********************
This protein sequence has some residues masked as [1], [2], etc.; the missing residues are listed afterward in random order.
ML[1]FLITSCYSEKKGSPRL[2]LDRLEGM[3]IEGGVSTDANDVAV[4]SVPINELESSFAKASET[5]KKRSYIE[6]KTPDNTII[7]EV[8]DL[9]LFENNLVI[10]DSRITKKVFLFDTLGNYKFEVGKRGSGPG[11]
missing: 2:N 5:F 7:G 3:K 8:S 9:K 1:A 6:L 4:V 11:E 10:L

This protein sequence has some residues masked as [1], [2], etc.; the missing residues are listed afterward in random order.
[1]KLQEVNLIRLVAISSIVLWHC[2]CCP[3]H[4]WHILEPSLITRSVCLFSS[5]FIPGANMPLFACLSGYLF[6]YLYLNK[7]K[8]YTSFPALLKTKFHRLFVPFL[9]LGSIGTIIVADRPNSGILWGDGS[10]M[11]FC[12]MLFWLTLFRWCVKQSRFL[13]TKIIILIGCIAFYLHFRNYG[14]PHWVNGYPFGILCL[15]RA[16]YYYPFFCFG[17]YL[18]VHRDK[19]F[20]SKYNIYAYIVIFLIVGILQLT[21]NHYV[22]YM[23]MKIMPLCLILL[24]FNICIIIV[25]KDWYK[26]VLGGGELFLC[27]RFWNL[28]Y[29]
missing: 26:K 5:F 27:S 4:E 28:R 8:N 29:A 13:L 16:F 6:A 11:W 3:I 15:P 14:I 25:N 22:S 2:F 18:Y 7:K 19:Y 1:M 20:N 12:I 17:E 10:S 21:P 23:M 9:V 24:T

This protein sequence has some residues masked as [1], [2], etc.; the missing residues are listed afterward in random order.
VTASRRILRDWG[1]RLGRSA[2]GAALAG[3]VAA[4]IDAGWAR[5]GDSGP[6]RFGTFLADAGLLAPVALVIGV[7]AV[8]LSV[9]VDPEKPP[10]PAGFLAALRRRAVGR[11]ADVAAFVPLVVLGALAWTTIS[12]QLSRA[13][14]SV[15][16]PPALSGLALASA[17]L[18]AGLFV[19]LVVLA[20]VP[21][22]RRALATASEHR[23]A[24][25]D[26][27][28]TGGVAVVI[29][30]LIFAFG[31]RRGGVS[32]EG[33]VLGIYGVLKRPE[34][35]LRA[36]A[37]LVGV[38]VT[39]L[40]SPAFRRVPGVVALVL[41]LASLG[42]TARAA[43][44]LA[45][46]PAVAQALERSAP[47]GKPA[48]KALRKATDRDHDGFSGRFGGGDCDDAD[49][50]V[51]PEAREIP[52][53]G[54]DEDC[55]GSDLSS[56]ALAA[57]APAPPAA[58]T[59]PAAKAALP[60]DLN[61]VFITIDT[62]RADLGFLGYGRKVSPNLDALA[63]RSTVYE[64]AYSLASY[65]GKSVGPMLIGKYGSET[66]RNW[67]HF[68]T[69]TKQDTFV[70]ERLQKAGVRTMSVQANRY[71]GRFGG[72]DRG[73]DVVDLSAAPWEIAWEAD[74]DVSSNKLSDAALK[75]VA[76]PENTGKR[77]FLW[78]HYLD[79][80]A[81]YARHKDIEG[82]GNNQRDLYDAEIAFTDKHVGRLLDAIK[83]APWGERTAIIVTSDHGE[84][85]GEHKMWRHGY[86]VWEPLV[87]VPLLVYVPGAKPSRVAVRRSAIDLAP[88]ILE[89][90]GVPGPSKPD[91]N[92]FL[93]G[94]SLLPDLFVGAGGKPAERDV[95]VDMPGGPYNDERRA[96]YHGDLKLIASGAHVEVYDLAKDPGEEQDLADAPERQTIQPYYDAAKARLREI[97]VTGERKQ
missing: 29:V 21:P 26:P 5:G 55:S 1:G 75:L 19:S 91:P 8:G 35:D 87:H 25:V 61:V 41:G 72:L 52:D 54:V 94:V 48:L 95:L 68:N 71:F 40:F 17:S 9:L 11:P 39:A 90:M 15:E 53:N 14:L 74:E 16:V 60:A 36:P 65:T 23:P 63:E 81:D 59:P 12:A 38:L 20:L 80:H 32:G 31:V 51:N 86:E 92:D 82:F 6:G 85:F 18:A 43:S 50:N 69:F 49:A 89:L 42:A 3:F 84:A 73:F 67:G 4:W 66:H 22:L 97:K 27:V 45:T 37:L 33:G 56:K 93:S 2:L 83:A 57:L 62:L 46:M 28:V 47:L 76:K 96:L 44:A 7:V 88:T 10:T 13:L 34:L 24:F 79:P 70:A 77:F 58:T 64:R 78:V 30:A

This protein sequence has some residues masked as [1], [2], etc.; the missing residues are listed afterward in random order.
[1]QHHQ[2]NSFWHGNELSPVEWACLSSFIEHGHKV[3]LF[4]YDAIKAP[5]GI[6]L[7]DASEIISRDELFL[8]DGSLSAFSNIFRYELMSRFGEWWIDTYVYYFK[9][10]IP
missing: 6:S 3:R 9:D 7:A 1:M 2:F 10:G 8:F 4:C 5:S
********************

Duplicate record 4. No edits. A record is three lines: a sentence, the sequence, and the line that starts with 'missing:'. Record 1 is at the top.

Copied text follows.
This protein sequence has some residues masked as [1], [2], etc.; the missing residues are listed afterward in random order.
[1]QHHQ[2]NSFWHGNELSPVEWACLSSFIEHGHKV[3]LF[4]YDAIKAP[5]GI[6]L[7]DASEIISRDELFL[8]DGSLSAFSNIFRYELMSRFGEWWIDTYVYYFK[9][10]IP
missing: 6:S 3:R 9:D 7:A 1:M 2:F 10:G 8:F 4:C 5:S